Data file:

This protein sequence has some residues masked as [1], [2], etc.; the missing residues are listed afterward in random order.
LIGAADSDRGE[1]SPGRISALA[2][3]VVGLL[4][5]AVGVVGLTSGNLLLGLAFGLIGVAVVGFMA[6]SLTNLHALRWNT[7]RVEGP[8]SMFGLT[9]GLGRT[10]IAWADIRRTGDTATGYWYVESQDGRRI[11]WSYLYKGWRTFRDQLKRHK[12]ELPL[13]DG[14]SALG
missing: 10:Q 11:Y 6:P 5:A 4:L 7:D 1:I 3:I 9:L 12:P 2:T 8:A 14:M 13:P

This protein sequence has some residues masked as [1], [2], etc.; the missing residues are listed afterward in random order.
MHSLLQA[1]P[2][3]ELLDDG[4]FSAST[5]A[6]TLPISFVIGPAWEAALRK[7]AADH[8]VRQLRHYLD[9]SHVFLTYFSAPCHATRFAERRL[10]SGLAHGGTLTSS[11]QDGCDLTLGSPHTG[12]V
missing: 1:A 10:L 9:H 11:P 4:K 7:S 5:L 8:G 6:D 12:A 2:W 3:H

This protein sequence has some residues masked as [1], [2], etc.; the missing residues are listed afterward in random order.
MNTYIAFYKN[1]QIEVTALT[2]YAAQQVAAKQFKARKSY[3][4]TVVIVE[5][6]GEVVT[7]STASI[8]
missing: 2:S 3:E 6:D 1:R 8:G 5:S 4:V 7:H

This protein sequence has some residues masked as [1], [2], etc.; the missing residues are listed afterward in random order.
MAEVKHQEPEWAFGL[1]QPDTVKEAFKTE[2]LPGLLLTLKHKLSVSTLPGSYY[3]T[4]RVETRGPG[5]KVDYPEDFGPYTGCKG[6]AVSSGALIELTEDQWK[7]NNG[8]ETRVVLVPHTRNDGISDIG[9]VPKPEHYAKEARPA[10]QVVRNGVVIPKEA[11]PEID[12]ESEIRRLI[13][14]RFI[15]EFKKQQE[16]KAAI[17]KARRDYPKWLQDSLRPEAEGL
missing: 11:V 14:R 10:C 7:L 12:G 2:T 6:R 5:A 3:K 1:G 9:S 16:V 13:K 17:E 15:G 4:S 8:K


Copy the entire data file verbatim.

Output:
This protein sequence has some residues masked as [1], [2], etc.; the missing residues are listed afterward in random order.
LIGAADSDRGE[1]SPGRISALA[2][3]VVGLL[4][5]AVGVVGLTSGNLLLGLAFGLIGVAVVGFMA[6]SLTNLHALRWNT[7]RVEGP[8]SMFGLT[9]GLGRT[10]IAWADIRRTGDTATGYWYVESQDGRRI[11]WSYLYKGWRTFRDQLKRHK[12]ELPL[13]DG[14]SALG
missing: 10:Q 11:Y 6:P 5:A 4:L 7:D 1:I 3:I 9:L 12:P 2:T 8:A 14:M 13:P

This protein sequence has some residues masked as [1], [2], etc.; the missing residues are listed afterward in random order.
MHSLLQA[1]P[2][3]ELLDDG[4]FSAST[5]A[6]TLPISFVIGPAWEAALRK[7]AADH[8]VRQLRHYLD[9]SHVFLTYFSAPCHATRFAERRL[10]SGLAHGGTLTSS[11]QDGCDLTLGSPHTG[12]V
missing: 1:A 10:L 9:H 11:P 4:K 7:S 5:L 8:G 6:D 12:A 2:W 3:H

This protein sequence has some residues masked as [1], [2], etc.; the missing residues are listed afterward in random order.
MNTYIAFYKN[1]QIEVTALT[2]YAAQQVAAKQFKARKSY[3][4]TVVIVE[5][6]GEVVT[7]STASI[8]
missing: 2:S 3:E 6:D 1:R 8:G 5:S 4:V 7:H

This protein sequence has some residues masked as [1], [2], etc.; the missing residues are listed afterward in random order.
MAEVKHQEPEWAFGL[1]QPDTVKEAFKTE[2]LPGLLLTLKHKLSVSTLPGSYY[3]T[4]RVETRGPG[5]KVDYPEDFGPYTGCKG[6]AVSSGALIELTEDQWK[7]NNG[8]ETRVVLVPHTRNDGISDIG[9]VPKPEHYAKEARPA[10]QVVRNGVVIPKEA[11]PEID[12]ESEIRRLI[13][14]RFI[15]EFKKQQE[16]KAAI[17]KARRDYPKWLQDSLRPEAEGL
missing: 11:V 14:R 10:C 7:L 12:G 2:T 6:R 5:A 3:K 1:G 9:S 16:V 13:K 17:E 15:G 4:S 8:K